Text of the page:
About Per SE

Commentary and research on current events and public policy by economists from the University of the Philippines
Latest entries

Peso depreciation: causes and implications

Last week, the peso breached 50 pesos per one US dollar. Until August, it was 46 pesos to the dollar on average. This means the peso has depreciated by as much as 8.7 percent since August. One thing is sure, the peso rate will fluctuate some more.

House hearing was an embarrassment

What a complete embarrassment that House committee hearing on Thursday was to the country, which had to suffer through so much drivel. The House members seemed to appear only for their five minutes in the glare of the TV camera. Pathetic.

Sustaining high growth, domestic push factors and external headwinds

A year-on-year growth rate of 7.1 percent for the third quarter of 2016 assures the Philippine economy is on a high growth path. This, however, is happening during a time when adverse short term developments are enveloping the economy.

Ending ‘endo’ — larger issues

The call to end “contractualization” is but a continuation of the opposition led by organized labor against the practice of employing workers on a non-regular basis. Costly regulation or not, there are real economic reasons for the variety of contractual arrangements observed in the Philippine labor market.

Marcos’ penchant for thievery

Like a thief in the night, the burial of the dictator Ferdinand Marcos took us all by surprise. Even the people in Ilocos Norte, or at least the correspondent I heard on TV, said the first inkling that something may be happening was that a helicopter or helicopters had landed near or at Imee...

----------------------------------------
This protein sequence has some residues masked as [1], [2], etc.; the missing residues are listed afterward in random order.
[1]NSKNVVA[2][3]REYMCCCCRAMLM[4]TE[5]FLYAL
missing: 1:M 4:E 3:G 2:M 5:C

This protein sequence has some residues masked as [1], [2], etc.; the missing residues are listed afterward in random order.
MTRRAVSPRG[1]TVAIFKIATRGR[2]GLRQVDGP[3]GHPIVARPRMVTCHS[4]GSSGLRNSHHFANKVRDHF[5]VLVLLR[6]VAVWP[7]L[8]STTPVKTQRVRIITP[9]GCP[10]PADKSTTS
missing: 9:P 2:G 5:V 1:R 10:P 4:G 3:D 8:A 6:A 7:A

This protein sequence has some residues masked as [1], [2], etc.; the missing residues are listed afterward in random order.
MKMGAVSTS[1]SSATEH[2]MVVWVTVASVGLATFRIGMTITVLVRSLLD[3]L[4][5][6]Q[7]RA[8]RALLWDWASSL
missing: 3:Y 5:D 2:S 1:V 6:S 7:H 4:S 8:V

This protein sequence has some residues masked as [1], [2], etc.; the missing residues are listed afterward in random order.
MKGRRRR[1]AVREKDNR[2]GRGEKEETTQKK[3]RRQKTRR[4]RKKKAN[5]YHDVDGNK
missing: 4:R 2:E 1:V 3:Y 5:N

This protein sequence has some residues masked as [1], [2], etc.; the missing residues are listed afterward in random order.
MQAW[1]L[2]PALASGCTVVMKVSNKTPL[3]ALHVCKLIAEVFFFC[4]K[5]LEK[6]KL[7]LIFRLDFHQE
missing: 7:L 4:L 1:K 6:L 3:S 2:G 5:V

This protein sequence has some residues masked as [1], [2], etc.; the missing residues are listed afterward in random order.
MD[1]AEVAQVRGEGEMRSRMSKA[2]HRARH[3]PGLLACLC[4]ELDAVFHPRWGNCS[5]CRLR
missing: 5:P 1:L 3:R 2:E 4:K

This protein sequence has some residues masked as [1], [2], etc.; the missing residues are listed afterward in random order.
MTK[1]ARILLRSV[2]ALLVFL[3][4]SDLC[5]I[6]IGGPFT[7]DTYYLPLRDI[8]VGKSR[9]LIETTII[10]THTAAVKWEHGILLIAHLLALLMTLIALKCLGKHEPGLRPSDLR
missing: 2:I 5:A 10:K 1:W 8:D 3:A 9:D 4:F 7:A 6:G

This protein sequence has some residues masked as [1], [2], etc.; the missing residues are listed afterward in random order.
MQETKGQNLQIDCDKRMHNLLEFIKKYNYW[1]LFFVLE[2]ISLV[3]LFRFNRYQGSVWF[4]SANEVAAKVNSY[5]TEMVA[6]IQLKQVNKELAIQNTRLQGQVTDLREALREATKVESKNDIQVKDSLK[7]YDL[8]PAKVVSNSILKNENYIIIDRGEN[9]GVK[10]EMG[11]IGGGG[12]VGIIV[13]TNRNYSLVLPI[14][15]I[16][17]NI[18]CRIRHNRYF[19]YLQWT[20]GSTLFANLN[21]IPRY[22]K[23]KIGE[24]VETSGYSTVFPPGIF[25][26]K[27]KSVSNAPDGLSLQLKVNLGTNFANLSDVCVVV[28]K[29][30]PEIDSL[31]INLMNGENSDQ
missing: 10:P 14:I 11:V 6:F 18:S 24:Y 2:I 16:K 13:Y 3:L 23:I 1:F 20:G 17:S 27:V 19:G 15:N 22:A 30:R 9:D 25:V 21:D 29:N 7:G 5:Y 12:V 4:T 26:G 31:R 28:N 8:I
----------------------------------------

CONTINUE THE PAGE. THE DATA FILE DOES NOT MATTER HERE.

Trump, the world economic order, and our future

It is an understatement to say that Donald Trump’s presidential victory in the United States took much of the world by surprise. The American presidency is the most powerful job in the world. It has immense responsibility and it could help tilt the way the world goes.

Triple whammy

Reader, the past seven days produced a triple whammy (defined as an event with a powerful and unpleasant effect), which left yours truly, and I think most right-thinking Filipinos, reeling against the ropes.

Justice, not technalities

On Nov. 8, the Supreme Court will hand down its decision on whether Ferdinand Marcos’ remains are to be buried in the Libingan ng mga Bayani. The justices heard oral arguments on the issue for two whole days over two months ago. I thought, and still think, that the issue is straightforward.

The macroeconomy and foreign policy rebalancing

Some signs of increased volatility can be found in several short term indicators. We see this from the nervousness of investors as they begin to hesitate to look at the country favorably, because they hear of negative news.

A jewel in the crown

The latest poverty statistics, covering 2015, have to be a jewel in whatever crown of achievements former President Benigno Aquino III can claim for his six years in office.

President Duterte’s ‘separation from the US’ tsunami in Beijing

“I announce my separation from the United States, both in military, but economics also,” so spoke President Rodrigo Duterte as he ended his speech before an audience of Chinese officials and businessmen last week in Beijing.

His usual hype or (shudder) not?

Now I know how the Cubans must have felt when Fidel Castro, who overthrew the military dictatorship of Fulgencio Batista in 1959 and gained their adulation for it, declared himself a Marxist-Leninist two years later.